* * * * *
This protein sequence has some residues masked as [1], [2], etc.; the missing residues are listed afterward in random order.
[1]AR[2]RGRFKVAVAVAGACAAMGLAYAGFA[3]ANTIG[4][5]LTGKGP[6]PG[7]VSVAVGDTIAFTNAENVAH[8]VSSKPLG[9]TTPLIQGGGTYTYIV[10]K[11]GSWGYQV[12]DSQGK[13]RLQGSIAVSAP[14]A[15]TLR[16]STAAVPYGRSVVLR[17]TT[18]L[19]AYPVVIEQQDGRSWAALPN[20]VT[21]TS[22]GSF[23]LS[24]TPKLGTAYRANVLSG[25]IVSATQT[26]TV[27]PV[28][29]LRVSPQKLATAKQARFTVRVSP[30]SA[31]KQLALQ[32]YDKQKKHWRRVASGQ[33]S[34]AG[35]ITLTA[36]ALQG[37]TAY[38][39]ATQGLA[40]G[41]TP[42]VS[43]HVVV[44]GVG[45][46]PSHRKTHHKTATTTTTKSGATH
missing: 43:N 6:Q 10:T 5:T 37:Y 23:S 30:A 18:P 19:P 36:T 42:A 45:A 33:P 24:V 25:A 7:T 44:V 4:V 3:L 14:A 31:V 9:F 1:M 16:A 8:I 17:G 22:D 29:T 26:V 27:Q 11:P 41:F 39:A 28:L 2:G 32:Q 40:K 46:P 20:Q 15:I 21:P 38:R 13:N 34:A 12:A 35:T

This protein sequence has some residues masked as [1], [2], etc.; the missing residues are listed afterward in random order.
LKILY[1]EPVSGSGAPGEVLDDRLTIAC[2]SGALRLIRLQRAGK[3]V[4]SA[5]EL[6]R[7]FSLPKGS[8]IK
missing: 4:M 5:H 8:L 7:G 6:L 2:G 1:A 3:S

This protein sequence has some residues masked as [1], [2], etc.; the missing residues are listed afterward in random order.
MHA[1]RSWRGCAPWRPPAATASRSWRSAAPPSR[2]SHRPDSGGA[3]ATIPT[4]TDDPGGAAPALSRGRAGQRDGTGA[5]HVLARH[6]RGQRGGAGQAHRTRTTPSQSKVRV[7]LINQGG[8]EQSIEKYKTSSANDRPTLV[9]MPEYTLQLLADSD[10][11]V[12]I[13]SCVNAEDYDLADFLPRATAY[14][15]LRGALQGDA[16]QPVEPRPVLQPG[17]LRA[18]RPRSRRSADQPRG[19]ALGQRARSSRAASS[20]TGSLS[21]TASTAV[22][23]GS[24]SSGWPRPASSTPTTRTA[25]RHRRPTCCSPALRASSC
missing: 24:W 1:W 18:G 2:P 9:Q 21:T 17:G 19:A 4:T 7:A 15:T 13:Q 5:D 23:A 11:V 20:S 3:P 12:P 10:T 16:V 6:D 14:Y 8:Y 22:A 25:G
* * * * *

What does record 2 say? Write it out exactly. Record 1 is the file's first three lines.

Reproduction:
This protein sequence has some residues masked as [1], [2], etc.; the missing residues are listed afterward in random order.
LKILY[1]EPVSGSGAPGEVLDDRLTIAC[2]SGALRLIRLQRAGK[3]V[4]SA[5]EL[6]R[7]FSLPKGS[8]IK
missing: 4:M 5:H 8:L 7:G 6:L 2:G 1:A 3:S